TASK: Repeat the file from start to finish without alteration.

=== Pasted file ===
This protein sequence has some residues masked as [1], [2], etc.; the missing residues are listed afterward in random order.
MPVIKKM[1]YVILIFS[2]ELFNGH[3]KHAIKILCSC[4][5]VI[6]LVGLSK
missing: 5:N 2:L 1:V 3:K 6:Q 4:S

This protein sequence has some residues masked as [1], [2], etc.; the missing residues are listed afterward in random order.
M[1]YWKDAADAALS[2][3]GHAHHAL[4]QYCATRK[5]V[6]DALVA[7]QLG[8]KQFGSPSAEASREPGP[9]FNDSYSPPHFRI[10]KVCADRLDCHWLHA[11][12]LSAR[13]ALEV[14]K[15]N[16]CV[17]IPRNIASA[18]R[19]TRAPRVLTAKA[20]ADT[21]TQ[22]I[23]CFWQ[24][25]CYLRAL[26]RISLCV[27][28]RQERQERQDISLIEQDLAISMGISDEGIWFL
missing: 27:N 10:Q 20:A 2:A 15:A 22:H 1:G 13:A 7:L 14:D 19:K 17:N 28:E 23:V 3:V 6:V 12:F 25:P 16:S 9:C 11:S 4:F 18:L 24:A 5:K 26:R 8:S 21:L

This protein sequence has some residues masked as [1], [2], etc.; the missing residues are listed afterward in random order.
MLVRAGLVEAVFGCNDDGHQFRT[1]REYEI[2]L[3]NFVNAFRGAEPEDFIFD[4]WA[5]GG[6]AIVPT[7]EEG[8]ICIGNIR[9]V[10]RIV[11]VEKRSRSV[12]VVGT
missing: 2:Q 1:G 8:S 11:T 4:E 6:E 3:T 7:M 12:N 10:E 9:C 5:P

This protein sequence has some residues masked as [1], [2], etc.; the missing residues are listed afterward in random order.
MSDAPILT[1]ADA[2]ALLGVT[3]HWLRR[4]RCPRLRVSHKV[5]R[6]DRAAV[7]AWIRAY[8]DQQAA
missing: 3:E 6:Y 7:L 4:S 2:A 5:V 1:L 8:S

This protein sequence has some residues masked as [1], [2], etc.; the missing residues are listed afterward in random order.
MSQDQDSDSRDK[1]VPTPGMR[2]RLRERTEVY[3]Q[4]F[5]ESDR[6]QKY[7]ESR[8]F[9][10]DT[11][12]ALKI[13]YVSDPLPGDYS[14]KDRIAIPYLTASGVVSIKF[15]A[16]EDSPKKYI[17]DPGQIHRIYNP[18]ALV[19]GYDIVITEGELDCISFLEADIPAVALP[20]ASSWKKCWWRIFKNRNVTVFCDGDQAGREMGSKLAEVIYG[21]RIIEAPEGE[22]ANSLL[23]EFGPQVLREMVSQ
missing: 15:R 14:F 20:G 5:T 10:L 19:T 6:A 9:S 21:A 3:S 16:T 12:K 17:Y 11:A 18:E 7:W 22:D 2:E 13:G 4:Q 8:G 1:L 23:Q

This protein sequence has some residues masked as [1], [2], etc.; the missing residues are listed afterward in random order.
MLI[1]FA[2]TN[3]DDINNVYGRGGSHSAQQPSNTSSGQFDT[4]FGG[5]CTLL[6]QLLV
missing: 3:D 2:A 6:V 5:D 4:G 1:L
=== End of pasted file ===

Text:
This protein sequence has some residues masked as [1], [2], etc.; the missing residues are listed afterward in random order.
MPVIKKM[1]YVILIFS[2]ELFNGH[3]KHAIKILCSC[4][5]VI[6]LVGLSK
missing: 5:N 2:L 1:V 3:K 6:Q 4:S

This protein sequence has some residues masked as [1], [2], etc.; the missing residues are listed afterward in random order.
M[1]YWKDAADAALS[2][3]GHAHHAL[4]QYCATRK[5]V[6]DALVA[7]QLG[8]KQFGSPSAEASREPGP[9]FNDSYSPPHFRI[10]KVCADRLDCHWLHA[11][12]LSAR[13]ALEV[14]K[15]N[16]CV[17]IPRNIASA[18]R[19]TRAPRVLTAKA[20]ADT[21]TQ[22]I[23]CFWQ[24][25]CYLRAL[26]RISLCV[27][28]RQERQERQDISLIEQDLAISMGISDEGIWFL
missing: 27:N 10:Q 20:A 2:A 15:A 22:H 1:G 13:A 7:L 14:D 19:K 17:N 28:E 23:V 3:V 6:V 12:F 25:P 16:S 9:C 11:S 4:F 18:L 24:A 5:K 26:R 8:S 21:L

This protein sequence has some residues masked as [1], [2], etc.; the missing residues are listed afterward in random order.
MLVRAGLVEAVFGCNDDGHQFRT[1]REYEI[2]L[3]NFVNAFRGAEPEDFIFD[4]WA[5]GG[6]AIVPT[7]EEG[8]ICIGNIR[9]V[10]RIV[11]VEKRSRSV[12]VVGT
missing: 2:Q 1:G 8:S 11:T 4:E 6:E 3:T 7:M 12:N 10:E 9:C 5:P

This protein sequence has some residues masked as [1], [2], etc.; the missing residues are listed afterward in random order.
MSDAPILT[1]ADA[2]ALLGVT[3]HWLRR[4]RCPRLRVSHKV[5]R[6]DRAAV[7]AWIRAY[8]DQQAA
missing: 3:E 6:Y 7:L 4:S 2:A 5:V 1:L 8:S

This protein sequence has some residues masked as [1], [2], etc.; the missing residues are listed afterward in random order.
MSQDQDSDSRDK[1]VPTPGMR[2]RLRERTEVY[3]Q[4]F[5]ESDR[6]QKY[7]ESR[8]F[9][10]DT[11][12]ALKI[13]YVSDPLPGDYS[14]KDRIAIPYLTASGVVSIKF[15]A[16]EDSPKKYI[17]DPGQIHRIYNP[18]ALV[19]GYDIVITEGELDCISFLEADIPAVALP[20]ASSWKKCWWRIFKNRNVTVFCDGDQAGREMGSKLAEVIYG[21]RIIEAPEGE[22]ANSLL[23]EFGPQVLREMVSQ
missing: 15:R 14:F 20:G 5:T 10:L 19:T 6:A 9:S 21:A 3:S 16:T 12:K 17:Y 11:A 18:E 7:W 22:D 2:E 13:G 4:Q 8:G 1:L 23:Q

This protein sequence has some residues masked as [1], [2], etc.; the missing residues are listed afterward in random order.
MLI[1]FA[2]TN[3]DDINNVYGRGGSHSAQQPSNTSSGQFDT[4]FGG[5]CTLL[6]QLLV
missing: 3:D 2:A 6:V 5:D 4:G 1:L